[It is with great pleasure that I welcome back the Journey’s first Fellow Traveler, Rose Benton, who was gone on an unfortunate hiatus caused by Mundac, destroyer of All That Which is Pleasurable. As you will see, she has not lost one whit of her touch…]
by Rosemary Benton
To come back to the science fiction genre after taking such a long break is not unlike a science fiction story itself.
Returning to her home world, the protagonist finds herself displaced as a citizen in a country she only vaguely recognizes. Undeterred, she resolves to integrate with this bizarre, new adaptation of her homeland. To begin assimilation she must start with something familiar which she can grasp onto.
For me that familiar reentry into science fiction comes via horror movies.
I would go so far as to argue that much of what has shaped the genre of science fiction in film stems from the cinematic roots science fiction and horror share. It has not been uncommon over the last decade to see directors, producers and actors of horror dabble in science fiction, or vice versa. As such, upon realizing that director Roger Corman had released another film last month I put it on my short-list of entertainment priorities.
The Raven hit theaters last month not so much to terrify audiences, but to reel them in with a star studded cast and a light, Edgar Allan Poe-flavored, fantasy comedy story. Starring Vincent Price, Boris Karloff, Peter Lorre and Hazel Court, the film is very loosely based around the narrative Edgar Allan Poe poem by the same name. By this I mean that Hazel Court is, of course, the sassy and longed-for Lenore, and Vincent Price quotes segments of the poem. There the similarities end.
The plot itself is a hilarious melodrama featuring magicians, “diabolical mind control,” and betrayal. Doctor Erasmus Craven (Vincent Price), the overly polite son of the late Grand Master of the Brotherhood of Magicians, is interrupted one evening by a raven tapping at his window. The raven, it turns out, is actually another magician named Doctor Bedlo (Peter Lorre), who was put under a spell by the current Grand Master, Doctor Scarabus (Boris Karloff). Initially Dr. Craven is hesitant to accompany the vengeful Dr. Bedlo back to Dr. Scarabus’ castle, but after Dr. Bedlo tells Dr. Craven that his dearly departed wife, Lenore (Hazel Court), may be stuck at the Grand Master’s castle as an enslaved spirit, both magicians set out to confront him. They are accompanied by Dr. Craven’s daughter, Estelle (Olive Dora Sturgess), and Dr. Bedlo’s son, Rexford (Jack Nicholson).
Greeted by a surprisingly hospitable Dr. Scarabus, Dr. Craven, Rexford and Estelle are lulled into a false sense of security before being imprisoned in Dr. Scarabus’ dungeon. The treacherous Dr. Bedlo, who was promised power in exchange for luring Dr. Craven to him, is likewise thrown in the dungeon. The very much alive Lenore then appears to taunt Dr. Craven, confessing to having killed someone else and placing their body in the casket. After nearly escaping, Dr. Craven and Dr. Scarabus decide to resolve their conflict with a duel of magic. The winner absorbs the other’s power, causing the loser’s control of magic to be unreliable for the rest of their lives. A lengthy, whimsical battle replete with fun special effects ensues, but ultimately our heroes are victorious. Lenore futilely implores Dr. Craven to take her back, claiming ineffectively that she was under Dr. Scarabus’ mind control. As the castle burns in the background they return home, Dr. Craven now all the more powerful, Estelle and Rexford are besotted with one another, and Dr. Bedlo is stuck as a raven indefinitely. The immoral Dr. Scarabus and Lenore survive as well, but are now without a home or magic.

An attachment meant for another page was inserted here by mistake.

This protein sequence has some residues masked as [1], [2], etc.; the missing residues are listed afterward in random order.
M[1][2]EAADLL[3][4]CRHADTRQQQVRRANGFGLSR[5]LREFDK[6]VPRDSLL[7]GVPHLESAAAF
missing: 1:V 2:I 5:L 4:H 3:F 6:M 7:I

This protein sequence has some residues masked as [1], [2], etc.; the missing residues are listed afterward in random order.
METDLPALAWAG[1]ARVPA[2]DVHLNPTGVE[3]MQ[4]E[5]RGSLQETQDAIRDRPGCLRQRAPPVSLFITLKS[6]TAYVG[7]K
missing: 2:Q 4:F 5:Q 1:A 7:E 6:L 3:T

While still best known for his role as the monster in the Universal Pictures Frankenstein movies (or rather, his pre-Hayes Code work in general), Karloff gave a very solid performance that was both charming with a sinister undercurrent. I was very much convinced that his character, Dr. Scarabus, was a charismatic master manipulator who could realistically have backstabbed and coerced his way up the ranks of the Brotherhood of Magic. Where as Vincent Price does most of his acting through facial expressions and Peter Lorre’s strengths lie in applying various degrees of bluster, slight effeminateness, and weaselly demeanor to his roles, Boris Karloff performs his lines with smooth rehearsed precision.
Although the draw for The Raven is obviously its cast and its versatile director, the real reason I would encourage anyone to pay the $0.86 for admission is the odd combination of The Raven’s quirky setting and comical deadpan dialogue. Not since he was in Frankenstein has Boris Karloff acted in such an strangely pieced-together beast. It was billed as a horror movie with the tag line, “The Macabre Masterpiece of Terror,” it thanks to what was undoubtedly ad libbing by Price and Lorre, it unquestionably took on an awkward but funny tone.
No one is going to fault The Raven for being a boring movie, but will it be remembered as a well developed story? Probably not. Will it be remembered for its odd fantasy/comedy/horror angle? Definitely. A spontaneous and fun fantasy/drama in the guise of a horror movie, The Raven was well worth the ticket price even if it was a rather silly way to begin the process of reacquainting myself with my long lost science fiction.
[P.S. If you registered for WorldCon this year, please consider nominating Galactic Journey for the “Best Fanzine” Hugo. Your ballot should have arrived by now…]